Recycling is still important.  Make sure you rinse your plastic before putting it into the recycling bin.  And as mentioned, any soft plastic can go into a redcycle bin. Equally as important though is buying recycled products.  I mentioned last week that Replas is a company the recycles soft plastic. The concept of recycling only works if people buy the recycled products. Also remember to buy recycled printer cartridges, batteries and paper.  We also need to encourage local councils to put recycling bins in all our local parks and public spaces.

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The last R is for Rot. Any food scraps should be composted.  There are many composting options these days including ones that will fit on apartment balconies. Sutherland Council offers free workshops on composting, worm farming and Bokashi. Toronto, Canada picks up your compost from the curb like garbage. This is great because large scale composting can breakdown almost everything including meat and diapers, which don’t break down in backyard compost bins.

It’s easy to get overwhelmed with the amount of plastic in our lives.  Just start small with one or two of these suggestions. If we all do a little bit, it will make a big difference.  For more inspiration on how to decrease your use of plastic, check out the film The Clean Bin Project or join a Facebook group such as A Survival Guide for the Plastic World. If you have any ideas you would like to share, please comment on this article.

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We have a problem with plastic … and it is BIG!

Plastic bottles in lake

Every minute, one garbage truck of plastic enters our oceans.  Most of this comes from debris on our streets, beaches and highways that float down storm drains.  This consists of plastic bags, bottles, straws, balloons and food wrappers as well as fishing gear and nets.  Some of this plastic washes up on our beaches while some of it gets consumed by marine life or fed to their offspring.  Over 100 million marine animals are killed each year due to plastic in the ocean. Sea turtles commonly eat plastic bags and other items causing blockages in their guts, ulceration, perforation and death.  When seabirds eat plastic it remains in their stomach causing them to eat less actual food and slowly starve.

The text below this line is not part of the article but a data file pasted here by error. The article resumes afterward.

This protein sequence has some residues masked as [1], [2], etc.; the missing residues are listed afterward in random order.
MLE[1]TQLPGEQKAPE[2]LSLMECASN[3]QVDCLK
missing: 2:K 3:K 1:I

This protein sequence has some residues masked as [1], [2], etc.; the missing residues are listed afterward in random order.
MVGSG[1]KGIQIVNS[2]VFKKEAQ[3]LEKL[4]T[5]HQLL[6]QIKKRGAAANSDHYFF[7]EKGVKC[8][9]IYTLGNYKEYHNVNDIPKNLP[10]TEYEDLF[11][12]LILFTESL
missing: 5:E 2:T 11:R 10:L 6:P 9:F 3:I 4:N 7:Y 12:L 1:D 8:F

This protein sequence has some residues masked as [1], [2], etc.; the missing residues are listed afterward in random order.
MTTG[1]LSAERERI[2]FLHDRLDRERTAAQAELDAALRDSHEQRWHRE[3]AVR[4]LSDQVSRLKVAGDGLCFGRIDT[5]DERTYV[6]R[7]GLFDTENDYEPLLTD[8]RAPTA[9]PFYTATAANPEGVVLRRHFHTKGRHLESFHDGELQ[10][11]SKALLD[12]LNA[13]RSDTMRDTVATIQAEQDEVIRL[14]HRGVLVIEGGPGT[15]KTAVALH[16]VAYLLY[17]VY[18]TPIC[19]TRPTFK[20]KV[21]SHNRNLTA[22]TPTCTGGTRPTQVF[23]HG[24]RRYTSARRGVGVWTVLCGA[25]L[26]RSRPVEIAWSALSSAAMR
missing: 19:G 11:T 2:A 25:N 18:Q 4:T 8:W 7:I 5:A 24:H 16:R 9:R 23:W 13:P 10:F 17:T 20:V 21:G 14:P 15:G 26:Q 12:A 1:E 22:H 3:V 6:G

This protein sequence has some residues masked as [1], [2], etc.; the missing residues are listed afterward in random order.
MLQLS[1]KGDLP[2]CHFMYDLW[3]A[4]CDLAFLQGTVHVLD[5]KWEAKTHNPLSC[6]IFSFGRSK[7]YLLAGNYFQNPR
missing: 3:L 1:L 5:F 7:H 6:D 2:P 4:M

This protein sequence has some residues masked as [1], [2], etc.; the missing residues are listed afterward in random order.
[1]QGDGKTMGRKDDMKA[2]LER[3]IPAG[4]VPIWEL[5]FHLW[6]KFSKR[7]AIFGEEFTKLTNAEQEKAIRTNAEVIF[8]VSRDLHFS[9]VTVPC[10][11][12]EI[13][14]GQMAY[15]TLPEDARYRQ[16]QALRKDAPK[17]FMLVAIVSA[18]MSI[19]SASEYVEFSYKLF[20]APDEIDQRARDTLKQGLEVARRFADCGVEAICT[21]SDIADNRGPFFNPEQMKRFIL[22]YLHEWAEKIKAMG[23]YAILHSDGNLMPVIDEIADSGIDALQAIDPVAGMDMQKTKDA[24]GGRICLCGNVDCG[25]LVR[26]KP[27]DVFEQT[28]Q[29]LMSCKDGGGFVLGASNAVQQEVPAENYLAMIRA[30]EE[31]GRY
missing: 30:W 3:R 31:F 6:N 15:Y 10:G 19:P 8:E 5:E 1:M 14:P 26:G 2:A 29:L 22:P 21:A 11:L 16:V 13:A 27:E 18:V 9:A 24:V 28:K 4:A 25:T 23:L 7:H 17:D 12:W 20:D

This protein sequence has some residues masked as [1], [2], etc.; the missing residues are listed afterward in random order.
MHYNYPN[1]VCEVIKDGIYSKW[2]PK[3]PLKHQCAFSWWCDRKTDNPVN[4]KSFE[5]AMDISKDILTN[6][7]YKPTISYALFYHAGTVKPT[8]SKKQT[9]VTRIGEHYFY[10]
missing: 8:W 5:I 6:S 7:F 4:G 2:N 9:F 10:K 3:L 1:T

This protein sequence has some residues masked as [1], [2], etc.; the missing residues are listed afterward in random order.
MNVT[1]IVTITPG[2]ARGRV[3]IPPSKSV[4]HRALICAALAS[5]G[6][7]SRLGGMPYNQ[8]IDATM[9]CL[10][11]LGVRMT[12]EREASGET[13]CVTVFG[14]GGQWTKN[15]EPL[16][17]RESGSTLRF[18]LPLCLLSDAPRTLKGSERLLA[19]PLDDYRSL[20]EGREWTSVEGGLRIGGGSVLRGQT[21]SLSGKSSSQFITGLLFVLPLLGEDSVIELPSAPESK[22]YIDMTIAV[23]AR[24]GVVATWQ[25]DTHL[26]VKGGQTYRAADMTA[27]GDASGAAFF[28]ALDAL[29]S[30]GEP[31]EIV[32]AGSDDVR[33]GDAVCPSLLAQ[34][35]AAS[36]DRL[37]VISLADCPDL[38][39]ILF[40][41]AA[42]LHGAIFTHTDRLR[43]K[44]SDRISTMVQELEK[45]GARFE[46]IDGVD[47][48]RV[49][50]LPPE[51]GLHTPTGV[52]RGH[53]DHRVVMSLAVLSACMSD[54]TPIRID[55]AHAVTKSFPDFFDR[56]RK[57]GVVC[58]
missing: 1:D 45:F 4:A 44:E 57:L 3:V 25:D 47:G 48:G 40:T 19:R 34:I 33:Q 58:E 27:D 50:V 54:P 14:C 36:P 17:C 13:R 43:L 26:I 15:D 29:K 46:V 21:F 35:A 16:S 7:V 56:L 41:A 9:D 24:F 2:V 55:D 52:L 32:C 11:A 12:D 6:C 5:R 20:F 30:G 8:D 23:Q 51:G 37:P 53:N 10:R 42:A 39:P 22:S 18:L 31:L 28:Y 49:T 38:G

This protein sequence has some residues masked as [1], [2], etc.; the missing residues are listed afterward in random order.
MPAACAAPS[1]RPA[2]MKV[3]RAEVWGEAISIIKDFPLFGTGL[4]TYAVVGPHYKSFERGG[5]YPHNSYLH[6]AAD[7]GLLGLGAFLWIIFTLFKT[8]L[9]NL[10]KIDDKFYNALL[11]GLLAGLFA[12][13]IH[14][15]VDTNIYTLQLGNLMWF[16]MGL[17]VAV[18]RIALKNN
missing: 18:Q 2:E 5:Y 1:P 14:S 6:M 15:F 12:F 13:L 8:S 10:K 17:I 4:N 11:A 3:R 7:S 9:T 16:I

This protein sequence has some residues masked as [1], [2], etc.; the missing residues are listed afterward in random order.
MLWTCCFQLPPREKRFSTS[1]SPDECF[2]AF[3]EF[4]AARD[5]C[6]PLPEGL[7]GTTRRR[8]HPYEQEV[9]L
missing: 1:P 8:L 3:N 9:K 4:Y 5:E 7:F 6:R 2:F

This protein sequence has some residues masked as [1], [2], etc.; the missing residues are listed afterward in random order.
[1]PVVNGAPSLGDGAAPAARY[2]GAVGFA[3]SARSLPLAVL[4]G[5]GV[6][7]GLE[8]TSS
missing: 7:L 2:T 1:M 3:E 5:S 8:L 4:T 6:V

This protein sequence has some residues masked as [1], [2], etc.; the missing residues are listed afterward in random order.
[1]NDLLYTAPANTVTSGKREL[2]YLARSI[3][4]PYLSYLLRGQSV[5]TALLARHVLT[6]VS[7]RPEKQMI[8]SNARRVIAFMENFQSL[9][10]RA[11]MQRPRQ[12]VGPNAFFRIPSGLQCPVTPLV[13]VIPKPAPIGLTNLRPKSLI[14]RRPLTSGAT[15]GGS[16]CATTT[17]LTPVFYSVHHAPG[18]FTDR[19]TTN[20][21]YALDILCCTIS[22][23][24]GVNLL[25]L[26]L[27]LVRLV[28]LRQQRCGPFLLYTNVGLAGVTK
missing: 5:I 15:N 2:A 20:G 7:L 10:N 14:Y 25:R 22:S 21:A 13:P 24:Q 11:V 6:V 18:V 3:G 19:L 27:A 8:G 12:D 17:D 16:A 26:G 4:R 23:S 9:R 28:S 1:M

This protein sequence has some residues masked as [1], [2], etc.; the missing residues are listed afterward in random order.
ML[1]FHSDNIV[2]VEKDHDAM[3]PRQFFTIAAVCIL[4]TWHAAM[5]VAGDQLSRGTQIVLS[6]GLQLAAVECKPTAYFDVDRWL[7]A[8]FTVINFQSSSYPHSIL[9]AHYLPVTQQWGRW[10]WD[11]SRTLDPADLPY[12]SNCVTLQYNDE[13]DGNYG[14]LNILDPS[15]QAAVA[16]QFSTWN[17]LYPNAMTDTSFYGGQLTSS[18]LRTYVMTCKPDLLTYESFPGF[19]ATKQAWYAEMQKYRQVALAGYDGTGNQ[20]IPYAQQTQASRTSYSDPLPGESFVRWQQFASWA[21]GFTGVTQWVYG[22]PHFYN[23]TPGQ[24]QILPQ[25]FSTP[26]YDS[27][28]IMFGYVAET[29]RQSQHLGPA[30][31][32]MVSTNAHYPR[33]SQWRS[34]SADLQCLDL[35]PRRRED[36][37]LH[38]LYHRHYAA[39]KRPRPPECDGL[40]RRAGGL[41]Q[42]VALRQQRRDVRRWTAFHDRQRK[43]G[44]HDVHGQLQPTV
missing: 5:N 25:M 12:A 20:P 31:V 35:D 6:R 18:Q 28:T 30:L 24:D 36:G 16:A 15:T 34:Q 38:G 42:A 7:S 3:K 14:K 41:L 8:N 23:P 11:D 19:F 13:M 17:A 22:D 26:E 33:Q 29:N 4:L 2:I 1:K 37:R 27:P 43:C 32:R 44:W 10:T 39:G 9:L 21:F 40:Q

Platic bag under water

The plastic that doesn’t get eaten or washed up on the beach stays in the ocean where it collects and slowly starts to break down into microplastics (less than 5mm diameter). There is currently a mass in the Pacific Ocean of plastic 3 times the size of France, or over 2500 km, often called the ‘Great Pacific Garbage Patch’.  There is also another similar one called the ‘North Atlantic Garbage Patch’.  This is not a big pile of plastic bottles and straws that we can take pictures of from space or easily cleanup. It is spread out more like garbage soup with small bits of plastic floating just under the surface.

But how does this effect my health you ask.  As plastic breaks down, chemicals such as bisphenol A (BPA) leach into the water.  Plastics also absorb chemicals such as PCBs and DDT from the surrounding water.  The concentration of PCBs in plastic in the ocean has been found to be up to 1 million times higher than the surrounding water.  Aquatic organisms that live near the surface consume these microplastics and chemicals.  These chemicals bioaccumulate, meaning the concentration grows the more the fish eats.  Then a bigger fish eats them (along with many of their chemical saturated friends) and the chemical concentration just continues to grow.  We then consume these fish, chemicals and all. PCBs from fish consumption can cause circulatory, nervous, immune, endocrine and digestive system problems.  A study in California found a quarter of the fish at markets contained plastic in their guts. This is a BIG problem, and it is only getting bigger.

Gone are the days when you could feel good about yourself for recycling.  China used to take most of the world’s recycling, but they are now refusing all but the cleanest recycling from countries.  This is leaving Australia with a million tons of metal, paper and plastic that it would have sent to China, but now has to deal with on home soil. Some councils have already put some recycling into landfill. Canada also used to export most of its recycling to China with some cities there now saying that recyclables may end up in the dump as well. Others are trying to meet the new purity standards set by China, which includes no glass mixed with plastic, and no food stains on paper.  This will mean that only the cleanest recyclables will be sent to China, and the remaining will be sent to landfill.

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There are some local Australian recycling companies.  Replas takes the soft plastic recycling from the REDcycle program and turns it into over 200 products including bollards, signage, outdoor furniture, decking and more.  Don’t feel so good about returning your plastic shopping bags to your local grocery store just yet.  The only thing that makes this a viable option, is if people buy the recycled products they make.